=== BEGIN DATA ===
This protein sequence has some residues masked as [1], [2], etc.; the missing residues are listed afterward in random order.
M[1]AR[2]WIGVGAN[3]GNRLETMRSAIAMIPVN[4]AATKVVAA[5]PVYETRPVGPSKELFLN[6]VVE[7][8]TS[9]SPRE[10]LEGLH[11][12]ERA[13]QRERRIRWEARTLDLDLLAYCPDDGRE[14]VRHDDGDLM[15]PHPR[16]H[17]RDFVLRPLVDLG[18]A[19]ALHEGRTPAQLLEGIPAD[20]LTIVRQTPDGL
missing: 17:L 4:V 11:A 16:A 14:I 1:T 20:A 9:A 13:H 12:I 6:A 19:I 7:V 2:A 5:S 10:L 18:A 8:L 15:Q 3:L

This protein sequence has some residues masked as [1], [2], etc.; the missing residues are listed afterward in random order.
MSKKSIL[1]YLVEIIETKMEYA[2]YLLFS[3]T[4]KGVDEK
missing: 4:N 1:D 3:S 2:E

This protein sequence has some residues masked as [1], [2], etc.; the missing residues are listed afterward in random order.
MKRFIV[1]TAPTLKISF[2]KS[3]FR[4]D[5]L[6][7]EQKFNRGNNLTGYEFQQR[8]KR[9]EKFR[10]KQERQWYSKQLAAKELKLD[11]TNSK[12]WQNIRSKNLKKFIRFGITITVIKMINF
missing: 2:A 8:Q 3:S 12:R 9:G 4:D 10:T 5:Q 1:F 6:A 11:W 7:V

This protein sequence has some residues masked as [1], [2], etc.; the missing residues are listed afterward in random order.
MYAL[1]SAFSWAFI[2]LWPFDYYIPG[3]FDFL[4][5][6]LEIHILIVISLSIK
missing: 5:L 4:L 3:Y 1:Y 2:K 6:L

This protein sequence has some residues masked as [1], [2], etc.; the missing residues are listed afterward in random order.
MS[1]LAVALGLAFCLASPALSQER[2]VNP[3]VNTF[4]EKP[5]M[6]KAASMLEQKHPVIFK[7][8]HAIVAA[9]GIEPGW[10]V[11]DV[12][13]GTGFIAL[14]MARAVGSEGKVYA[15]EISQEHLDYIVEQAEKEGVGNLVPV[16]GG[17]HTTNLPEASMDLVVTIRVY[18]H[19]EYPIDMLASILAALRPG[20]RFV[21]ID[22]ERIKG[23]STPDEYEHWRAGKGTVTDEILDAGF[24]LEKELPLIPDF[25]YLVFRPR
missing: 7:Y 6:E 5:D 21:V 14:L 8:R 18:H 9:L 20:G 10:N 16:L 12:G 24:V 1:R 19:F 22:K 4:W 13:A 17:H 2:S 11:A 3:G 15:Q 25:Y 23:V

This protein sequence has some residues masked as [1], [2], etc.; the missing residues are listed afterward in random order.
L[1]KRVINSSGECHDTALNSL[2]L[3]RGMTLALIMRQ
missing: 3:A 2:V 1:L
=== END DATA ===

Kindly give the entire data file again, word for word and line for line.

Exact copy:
This protein sequence has some residues masked as [1], [2], etc.; the missing residues are listed afterward in random order.
M[1]AR[2]WIGVGAN[3]GNRLETMRSAIAMIPVN[4]AATKVVAA[5]PVYETRPVGPSKELFLN[6]VVE[7][8]TS[9]SPRE[10]LEGLH[11][12]ERA[13]QRERRIRWEARTLDLDLLAYCPDDGRE[14]VRHDDGDLM[15]PHPR[16]H[17]RDFVLRPLVDLG[18]A[19]ALHEGRTPAQLLEGIPAD[20]LTIVRQTPDGL
missing: 17:L 4:V 11:A 16:A 14:I 1:T 20:A 9:A 13:H 12:I 6:A 19:I 7:V 2:A 5:S 10:L 18:A 8:L 15:Q 3:L

This protein sequence has some residues masked as [1], [2], etc.; the missing residues are listed afterward in random order.
MSKKSIL[1]YLVEIIETKMEYA[2]YLLFS[3]T[4]KGVDEK
missing: 4:N 1:D 3:S 2:E

This protein sequence has some residues masked as [1], [2], etc.; the missing residues are listed afterward in random order.
MKRFIV[1]TAPTLKISF[2]KS[3]FR[4]D[5]L[6][7]EQKFNRGNNLTGYEFQQR[8]KR[9]EKFR[10]KQERQWYSKQLAAKELKLD[11]TNSK[12]WQNIRSKNLKKFIRFGITITVIKMINF
missing: 2:A 8:Q 3:S 12:R 9:G 4:D 10:T 5:Q 1:F 6:A 11:W 7:V

This protein sequence has some residues masked as [1], [2], etc.; the missing residues are listed afterward in random order.
MYAL[1]SAFSWAFI[2]LWPFDYYIPG[3]FDFL[4][5][6]LEIHILIVISLSIK
missing: 5:L 4:L 3:Y 1:Y 2:K 6:L

This protein sequence has some residues masked as [1], [2], etc.; the missing residues are listed afterward in random order.
MS[1]LAVALGLAFCLASPALSQER[2]VNP[3]VNTF[4]EKP[5]M[6]KAASMLEQKHPVIFK[7][8]HAIVAA[9]GIEPGW[10]V[11]DV[12][13]GTGFIAL[14]MARAVGSEGKVYA[15]EISQEHLDYIVEQAEKEGVGNLVPV[16]GG[17]HTTNLPEASMDLVVTIRVY[18]H[19]EYPIDMLASILAALRPG[20]RFV[21]ID[22]ERIKG[23]STPDEYEHWRAGKGTVTDEILDAGF[24]LEKELPLIPDF[25]YLVFRPR
missing: 7:Y 6:E 5:D 21:V 14:L 8:R 18:H 9:L 20:G 10:N 16:L 12:G 24:V 1:R 19:F 22:K 4:W 13:A 17:H 2:S 11:A 3:G 15:Q 25:Y 23:V

This protein sequence has some residues masked as [1], [2], etc.; the missing residues are listed afterward in random order.
L[1]KRVINSSGECHDTALNSL[2]L[3]RGMTLALIMRQ
missing: 3:A 2:V 1:L